Reports suggesting Holden is considering phasing out major parts of the manufacturing chain for the iconic Commodore points to a worrying trend of off-shoring the very skills manufacturing needs in order to survive.
While Holden have denied any decision has been made, the Association of Professional Engineers, Scientists and Managers (APESMA) chief Chris Walton has claimed hundreds of engineering and design jobs may go – with the potential for many more in the supply chain to be affected.
“We would expect thousands of jobs could go in the related auto manufacturing sector, so all of the suppliers to Holden, because not only would the design be done overseas, a significant proportion of the components of the car would be brought in from overseas and simply bolted together here,” Walton told the media.
The loss would represent a serious blow the Australian manufacturing community as the Commodore has been Australia’s best-selling car for the last 15 years, and represents more than half of large car sales.
As downsizing of major manufacturing facilities continues, the future of manufacturing in Australia has been put in focus once again – after the Qantas debacle, BlueScope’s export operations which affected 1400 employees, OneSteel who scrapped 400 jobs, Toyota which temporarily downsized its operations, Ford which already planned to reduce its workforce, and now the Commodore operations seem to be in danger.
There are a number of reasons why the manufacturing sector is suffering at the moment, the main influence being the strong dollar and the high cost incurred for potential buyers of Australian goods.
Although the public has become practically numb to this cycle, it is important to realise that the manufacturing sector isn’t isolated from the rest of the economy, representing a 10% portion – when the manufacturing sector experiences slim-to-none growth, the rest of the economy suffers.
As Green and Toner point out in an excellent article published on The Conversation:
“The future [of manufacturing] remains important for at least two reasons: first, manufacturing drives innovation and technological change – key elements of our productivity performance – and second it contributes to our external trade balance.
Looking to the future, manufacturing directly employs one in five engineers, and many more indirectly as consultants. Without a solid manufacturing base, Australia faces the prospect of losing scientific, engineering and computing expertise that has taken generations to nurture in research and production.”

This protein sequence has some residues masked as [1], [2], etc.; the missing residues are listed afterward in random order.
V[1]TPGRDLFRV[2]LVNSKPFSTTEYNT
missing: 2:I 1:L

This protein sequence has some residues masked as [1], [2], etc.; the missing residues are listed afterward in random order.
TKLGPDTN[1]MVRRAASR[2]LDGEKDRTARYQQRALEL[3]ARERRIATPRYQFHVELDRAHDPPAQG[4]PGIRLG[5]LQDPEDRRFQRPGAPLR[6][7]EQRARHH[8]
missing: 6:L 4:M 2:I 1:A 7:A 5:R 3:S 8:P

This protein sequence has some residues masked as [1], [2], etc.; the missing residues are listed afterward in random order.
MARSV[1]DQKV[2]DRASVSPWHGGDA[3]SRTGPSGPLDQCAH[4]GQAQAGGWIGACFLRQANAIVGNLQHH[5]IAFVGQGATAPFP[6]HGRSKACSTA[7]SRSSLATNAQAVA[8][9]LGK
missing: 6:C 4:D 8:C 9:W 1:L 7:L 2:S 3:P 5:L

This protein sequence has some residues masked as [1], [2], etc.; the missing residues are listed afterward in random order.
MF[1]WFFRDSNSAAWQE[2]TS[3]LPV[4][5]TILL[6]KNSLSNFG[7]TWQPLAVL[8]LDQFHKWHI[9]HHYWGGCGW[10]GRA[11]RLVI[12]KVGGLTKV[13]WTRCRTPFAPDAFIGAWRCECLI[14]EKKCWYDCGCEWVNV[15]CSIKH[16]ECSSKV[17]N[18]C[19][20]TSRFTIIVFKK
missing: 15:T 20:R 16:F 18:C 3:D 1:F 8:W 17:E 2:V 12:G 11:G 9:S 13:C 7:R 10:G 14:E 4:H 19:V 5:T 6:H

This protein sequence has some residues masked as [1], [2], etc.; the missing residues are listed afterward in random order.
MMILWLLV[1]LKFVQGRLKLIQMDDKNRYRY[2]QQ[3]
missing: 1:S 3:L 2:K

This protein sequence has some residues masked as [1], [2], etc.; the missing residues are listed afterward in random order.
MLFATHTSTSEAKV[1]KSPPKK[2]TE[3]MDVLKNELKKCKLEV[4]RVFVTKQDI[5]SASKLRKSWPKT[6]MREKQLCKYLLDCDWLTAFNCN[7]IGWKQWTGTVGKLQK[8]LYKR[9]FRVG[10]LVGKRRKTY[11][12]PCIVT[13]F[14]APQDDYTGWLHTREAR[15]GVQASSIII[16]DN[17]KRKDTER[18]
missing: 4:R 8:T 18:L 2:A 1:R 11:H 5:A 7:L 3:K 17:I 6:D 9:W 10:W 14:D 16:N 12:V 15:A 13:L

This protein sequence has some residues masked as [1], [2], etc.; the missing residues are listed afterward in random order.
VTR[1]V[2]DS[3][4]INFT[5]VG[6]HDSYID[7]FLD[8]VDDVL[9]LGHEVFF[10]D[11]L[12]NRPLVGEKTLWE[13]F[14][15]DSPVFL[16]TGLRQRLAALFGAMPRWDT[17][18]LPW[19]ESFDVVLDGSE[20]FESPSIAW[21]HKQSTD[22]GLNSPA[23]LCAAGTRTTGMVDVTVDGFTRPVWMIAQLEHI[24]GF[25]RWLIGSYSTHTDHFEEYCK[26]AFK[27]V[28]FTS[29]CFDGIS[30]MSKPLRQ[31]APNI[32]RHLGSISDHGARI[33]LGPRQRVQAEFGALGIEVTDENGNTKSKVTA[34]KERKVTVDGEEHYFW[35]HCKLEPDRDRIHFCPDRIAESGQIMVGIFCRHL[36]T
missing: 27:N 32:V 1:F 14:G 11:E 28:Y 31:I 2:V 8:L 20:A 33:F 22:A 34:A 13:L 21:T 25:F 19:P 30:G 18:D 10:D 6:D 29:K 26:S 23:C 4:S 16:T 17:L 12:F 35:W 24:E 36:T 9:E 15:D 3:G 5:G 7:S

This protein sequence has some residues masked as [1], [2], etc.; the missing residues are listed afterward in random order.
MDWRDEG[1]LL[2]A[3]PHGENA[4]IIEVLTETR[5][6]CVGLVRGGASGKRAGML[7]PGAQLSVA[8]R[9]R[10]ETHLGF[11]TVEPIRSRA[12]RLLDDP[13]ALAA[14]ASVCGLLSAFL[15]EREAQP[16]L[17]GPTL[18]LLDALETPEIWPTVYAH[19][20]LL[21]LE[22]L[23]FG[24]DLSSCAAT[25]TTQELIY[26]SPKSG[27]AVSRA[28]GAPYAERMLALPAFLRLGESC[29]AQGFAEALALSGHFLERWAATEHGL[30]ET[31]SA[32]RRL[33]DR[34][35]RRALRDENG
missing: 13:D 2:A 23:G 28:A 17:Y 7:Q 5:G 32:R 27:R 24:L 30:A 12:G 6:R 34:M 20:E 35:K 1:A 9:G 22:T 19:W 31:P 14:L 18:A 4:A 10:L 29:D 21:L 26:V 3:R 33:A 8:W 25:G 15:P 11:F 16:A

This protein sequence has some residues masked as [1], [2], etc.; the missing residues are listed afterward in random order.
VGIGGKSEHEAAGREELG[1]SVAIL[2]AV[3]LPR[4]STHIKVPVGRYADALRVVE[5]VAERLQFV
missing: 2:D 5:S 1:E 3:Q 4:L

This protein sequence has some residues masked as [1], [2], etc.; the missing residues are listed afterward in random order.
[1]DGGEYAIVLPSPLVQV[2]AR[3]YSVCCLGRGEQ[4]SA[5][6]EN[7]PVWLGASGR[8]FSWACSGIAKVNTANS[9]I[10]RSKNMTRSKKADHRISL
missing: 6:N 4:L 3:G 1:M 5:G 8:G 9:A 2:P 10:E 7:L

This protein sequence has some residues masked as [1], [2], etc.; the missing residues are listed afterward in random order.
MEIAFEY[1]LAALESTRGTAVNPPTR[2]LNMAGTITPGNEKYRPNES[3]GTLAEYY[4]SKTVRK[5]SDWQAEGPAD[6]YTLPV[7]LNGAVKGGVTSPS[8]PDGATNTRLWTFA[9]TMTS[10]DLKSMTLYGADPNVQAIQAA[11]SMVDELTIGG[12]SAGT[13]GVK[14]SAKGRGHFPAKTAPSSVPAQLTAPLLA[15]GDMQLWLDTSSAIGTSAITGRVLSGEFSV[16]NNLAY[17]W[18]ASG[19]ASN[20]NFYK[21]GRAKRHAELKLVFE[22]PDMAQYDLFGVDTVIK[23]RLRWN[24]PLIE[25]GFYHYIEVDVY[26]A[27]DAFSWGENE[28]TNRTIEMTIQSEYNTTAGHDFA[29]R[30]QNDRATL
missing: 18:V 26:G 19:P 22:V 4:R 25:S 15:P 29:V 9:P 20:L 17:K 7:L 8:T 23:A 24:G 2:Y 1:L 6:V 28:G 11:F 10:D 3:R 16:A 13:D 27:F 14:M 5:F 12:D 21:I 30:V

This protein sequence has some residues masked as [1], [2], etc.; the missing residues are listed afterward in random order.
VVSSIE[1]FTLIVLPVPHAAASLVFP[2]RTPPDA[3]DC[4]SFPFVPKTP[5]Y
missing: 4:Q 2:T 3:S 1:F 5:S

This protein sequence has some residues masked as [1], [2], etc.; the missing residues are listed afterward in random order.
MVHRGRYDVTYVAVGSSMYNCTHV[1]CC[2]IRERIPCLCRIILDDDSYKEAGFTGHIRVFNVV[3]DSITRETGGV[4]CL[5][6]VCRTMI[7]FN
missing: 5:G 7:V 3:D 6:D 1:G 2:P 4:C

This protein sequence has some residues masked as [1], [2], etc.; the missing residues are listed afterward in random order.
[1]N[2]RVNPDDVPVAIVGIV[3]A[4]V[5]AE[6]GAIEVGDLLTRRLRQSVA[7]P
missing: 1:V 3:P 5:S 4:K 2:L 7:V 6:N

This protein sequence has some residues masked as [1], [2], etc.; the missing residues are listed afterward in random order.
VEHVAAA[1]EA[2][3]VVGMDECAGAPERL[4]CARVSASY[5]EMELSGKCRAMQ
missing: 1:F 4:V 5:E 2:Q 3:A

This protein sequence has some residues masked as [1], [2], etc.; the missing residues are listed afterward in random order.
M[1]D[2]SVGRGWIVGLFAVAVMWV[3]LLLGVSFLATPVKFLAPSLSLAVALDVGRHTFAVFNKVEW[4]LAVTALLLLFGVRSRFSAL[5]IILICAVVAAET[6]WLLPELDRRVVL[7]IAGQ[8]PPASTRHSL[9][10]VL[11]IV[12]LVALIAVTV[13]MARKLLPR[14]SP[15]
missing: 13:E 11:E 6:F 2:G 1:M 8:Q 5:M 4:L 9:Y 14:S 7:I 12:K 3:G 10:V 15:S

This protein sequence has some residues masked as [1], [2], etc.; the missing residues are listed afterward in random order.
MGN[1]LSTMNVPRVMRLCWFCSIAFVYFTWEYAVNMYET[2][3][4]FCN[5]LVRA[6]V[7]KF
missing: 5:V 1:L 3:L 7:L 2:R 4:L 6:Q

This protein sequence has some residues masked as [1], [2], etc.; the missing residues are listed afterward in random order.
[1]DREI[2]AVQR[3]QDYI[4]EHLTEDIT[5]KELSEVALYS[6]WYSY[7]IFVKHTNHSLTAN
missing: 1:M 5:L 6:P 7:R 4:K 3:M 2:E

The other issue at stake is the future well-being of the newly unemployed technical staff due to these cuts.
Most engineers have acquired skills that can be transferred to other areas, for instance, in public service departments such as Defence, consulting firms or private contractors.
However, no structure is in place for the highly skilled to be trained to use their knowledge in new environments. Also, the longer an employee has been working in the same workplace, the harder it becomes to adapt to new work culture and practices.
As long as we continue to blame globalisation for these job cuts, we will be missing the larger point, which is the loss of knowledge and skills due to a lack of support for the highly skilled to get them back into the workforce.
The public at large also agrees with this point of view. A 2009 poll by the Australian National University looking at the public opinion about science found 85% of Australians felt that science (including engineering) has made life easier for most people, rating the contribution of scientists to society above nearly all other professions.
According to the poll, engineering ranked fourth place behind doctors, teachers and scientists to their contribution to society.
However, the poll found Australians are less pleased with government’s response to the scientific community, believing politicians do not adequately consider scientific advice, or adequately regulate industry.
There is little doubt that Australia simply cannot compete with China and India when it comes to mass manufacturing over the long-term.
But Australia does have the resources to compete in the high-end manufacturing world, and there have been some investments made at various Australian universities (including the Australian National University) in high-end robotics manufacturing technology (which my PhD currently focuses on).
That is the future of Australian manufacturing.
However, more investment in training and equipment is required to keep our world-class experts and expand our knowledge base.
Australia needs to have a serious and healthy debate on what the “Australian made” brand represents, what sacrifices are necessary, and what type of protection and safety nets are needed to keep the manufacturing industry alive in this increasingly competitive and globalised world.